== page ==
There are numerous international banks with offices in New York or that do business in New York. Recently in Mashreqbank PSC v. Ahmed Hamad A1 Gosaibi & Bros., 2014 N.Y. Lexis 705 (N.Y. April 8, 2014), the Court of Appeals clarified the reach of jurisdiction in New York when a foreign national moves money through a bank in New York as a part of a fraudulent transaction. There, the Court of Appeals dismissed an action arising from an international swap transaction when the only connection to New York was a deposit in a New York bank. The court ruled that the action could not proceed on forum non conveniens grounds. No party was a resident of New York. No relevant conduct occurred beyond the fund transfer in New York. There were no important New York witnesses or New York documents. “New York’s interest in its banking system is not a trump to be played whenever a party to such a transaction seeks to use our courts for a lawsuit with little or no apparent contact with New York.”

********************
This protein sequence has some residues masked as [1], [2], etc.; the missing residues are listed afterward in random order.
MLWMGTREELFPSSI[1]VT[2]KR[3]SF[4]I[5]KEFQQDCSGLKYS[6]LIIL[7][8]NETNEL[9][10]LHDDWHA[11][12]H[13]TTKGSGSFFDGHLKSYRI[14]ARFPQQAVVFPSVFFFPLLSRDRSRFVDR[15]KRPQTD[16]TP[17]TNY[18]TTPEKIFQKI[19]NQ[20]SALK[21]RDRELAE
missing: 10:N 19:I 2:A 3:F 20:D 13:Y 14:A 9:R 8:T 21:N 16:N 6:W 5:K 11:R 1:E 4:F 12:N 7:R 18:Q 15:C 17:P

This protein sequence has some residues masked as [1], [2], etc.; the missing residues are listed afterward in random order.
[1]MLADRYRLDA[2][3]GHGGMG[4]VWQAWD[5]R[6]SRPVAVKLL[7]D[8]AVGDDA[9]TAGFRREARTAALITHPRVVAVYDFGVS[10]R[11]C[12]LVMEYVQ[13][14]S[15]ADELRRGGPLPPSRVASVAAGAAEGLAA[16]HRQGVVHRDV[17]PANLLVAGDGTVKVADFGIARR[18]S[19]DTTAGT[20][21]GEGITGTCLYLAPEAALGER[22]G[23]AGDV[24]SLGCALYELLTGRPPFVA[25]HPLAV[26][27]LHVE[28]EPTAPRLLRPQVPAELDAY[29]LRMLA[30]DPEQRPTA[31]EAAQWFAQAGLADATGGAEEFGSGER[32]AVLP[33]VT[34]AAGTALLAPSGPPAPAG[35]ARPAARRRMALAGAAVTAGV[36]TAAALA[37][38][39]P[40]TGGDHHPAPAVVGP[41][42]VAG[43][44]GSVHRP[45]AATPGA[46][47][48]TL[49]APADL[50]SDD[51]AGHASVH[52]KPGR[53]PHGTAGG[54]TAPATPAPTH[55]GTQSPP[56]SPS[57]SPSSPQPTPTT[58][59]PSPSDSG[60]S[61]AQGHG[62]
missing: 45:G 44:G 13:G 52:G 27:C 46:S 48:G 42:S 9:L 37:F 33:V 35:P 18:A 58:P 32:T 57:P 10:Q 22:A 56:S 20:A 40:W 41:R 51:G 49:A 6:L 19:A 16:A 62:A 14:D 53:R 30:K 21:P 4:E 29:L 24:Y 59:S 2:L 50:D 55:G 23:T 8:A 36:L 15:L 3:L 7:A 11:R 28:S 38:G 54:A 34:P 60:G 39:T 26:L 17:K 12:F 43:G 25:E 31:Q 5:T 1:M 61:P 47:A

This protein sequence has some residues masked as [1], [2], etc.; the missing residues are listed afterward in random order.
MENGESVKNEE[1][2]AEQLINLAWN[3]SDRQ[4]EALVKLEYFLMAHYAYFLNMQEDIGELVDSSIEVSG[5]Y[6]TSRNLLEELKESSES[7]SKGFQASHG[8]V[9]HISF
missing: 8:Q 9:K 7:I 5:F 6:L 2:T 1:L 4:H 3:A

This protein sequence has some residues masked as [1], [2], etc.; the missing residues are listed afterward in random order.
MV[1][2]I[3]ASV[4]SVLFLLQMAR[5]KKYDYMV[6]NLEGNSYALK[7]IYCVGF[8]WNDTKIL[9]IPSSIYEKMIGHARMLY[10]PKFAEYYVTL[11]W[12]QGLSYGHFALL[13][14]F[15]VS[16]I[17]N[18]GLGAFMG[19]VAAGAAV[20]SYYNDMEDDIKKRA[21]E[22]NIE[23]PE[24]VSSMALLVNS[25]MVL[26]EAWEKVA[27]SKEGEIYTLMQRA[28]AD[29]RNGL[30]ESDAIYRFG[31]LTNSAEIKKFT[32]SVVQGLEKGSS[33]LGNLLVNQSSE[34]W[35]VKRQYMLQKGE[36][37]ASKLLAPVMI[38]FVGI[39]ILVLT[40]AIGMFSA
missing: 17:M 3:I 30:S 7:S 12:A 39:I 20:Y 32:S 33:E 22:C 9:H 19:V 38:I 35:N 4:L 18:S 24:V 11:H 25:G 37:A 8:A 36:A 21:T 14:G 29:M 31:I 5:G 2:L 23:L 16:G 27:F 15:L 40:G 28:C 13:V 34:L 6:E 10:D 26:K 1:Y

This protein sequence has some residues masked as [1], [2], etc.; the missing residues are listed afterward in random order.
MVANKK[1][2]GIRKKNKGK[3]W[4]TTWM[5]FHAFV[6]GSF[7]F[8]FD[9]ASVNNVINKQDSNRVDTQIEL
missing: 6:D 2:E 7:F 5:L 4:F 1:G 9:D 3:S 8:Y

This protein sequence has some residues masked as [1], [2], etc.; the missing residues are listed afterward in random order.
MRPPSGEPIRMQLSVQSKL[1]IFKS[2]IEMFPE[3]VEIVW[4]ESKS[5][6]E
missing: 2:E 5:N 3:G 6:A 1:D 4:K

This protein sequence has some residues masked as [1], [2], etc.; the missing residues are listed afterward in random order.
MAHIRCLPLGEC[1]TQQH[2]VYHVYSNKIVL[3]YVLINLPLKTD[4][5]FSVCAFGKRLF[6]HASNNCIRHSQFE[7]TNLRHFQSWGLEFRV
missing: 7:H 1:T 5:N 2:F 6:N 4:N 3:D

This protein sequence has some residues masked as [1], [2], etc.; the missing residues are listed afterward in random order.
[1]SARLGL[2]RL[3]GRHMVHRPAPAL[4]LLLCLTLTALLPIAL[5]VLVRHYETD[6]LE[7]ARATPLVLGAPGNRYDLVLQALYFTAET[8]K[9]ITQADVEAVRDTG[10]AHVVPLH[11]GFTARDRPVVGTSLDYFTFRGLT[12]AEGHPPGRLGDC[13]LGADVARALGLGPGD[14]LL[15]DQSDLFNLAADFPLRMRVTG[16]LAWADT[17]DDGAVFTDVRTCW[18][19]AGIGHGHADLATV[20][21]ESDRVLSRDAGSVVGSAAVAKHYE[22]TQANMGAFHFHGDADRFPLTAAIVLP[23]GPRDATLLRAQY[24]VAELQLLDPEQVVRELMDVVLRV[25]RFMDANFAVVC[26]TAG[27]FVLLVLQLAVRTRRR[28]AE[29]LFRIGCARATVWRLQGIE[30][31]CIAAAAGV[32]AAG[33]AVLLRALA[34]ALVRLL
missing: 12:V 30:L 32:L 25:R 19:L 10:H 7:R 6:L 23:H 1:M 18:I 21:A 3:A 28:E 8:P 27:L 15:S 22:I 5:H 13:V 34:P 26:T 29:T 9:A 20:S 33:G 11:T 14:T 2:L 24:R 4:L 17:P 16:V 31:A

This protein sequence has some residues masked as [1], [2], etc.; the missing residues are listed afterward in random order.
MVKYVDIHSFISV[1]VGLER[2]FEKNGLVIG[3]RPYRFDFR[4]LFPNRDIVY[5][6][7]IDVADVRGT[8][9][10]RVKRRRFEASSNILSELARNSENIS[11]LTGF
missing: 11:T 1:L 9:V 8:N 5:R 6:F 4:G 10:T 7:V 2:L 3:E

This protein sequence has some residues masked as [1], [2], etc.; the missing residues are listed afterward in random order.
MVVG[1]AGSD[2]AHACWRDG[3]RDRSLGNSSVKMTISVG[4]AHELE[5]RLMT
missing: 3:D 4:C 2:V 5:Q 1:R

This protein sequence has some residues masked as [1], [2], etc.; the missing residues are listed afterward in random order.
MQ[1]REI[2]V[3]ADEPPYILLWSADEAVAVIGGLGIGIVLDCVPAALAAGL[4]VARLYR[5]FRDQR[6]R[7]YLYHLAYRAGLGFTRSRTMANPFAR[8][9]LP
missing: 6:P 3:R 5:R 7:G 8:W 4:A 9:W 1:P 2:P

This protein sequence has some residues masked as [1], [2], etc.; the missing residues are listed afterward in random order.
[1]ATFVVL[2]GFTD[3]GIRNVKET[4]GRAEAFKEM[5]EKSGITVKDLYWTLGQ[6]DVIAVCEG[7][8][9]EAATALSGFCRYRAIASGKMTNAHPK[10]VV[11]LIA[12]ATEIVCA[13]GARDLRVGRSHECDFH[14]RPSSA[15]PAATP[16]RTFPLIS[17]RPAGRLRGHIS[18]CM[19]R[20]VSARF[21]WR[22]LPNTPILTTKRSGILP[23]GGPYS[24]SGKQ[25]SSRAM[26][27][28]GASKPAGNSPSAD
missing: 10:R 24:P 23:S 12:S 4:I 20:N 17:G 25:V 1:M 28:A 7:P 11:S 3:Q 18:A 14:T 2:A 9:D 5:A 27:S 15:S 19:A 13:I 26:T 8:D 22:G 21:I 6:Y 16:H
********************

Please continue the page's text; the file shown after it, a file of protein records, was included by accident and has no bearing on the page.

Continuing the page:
Thus, parties cannot obtain jurisdiction in New York merely by the small passing of funds through New York banks. Rather, there will need to be a specific connection with New York and more than a tertiary role in the international banking system.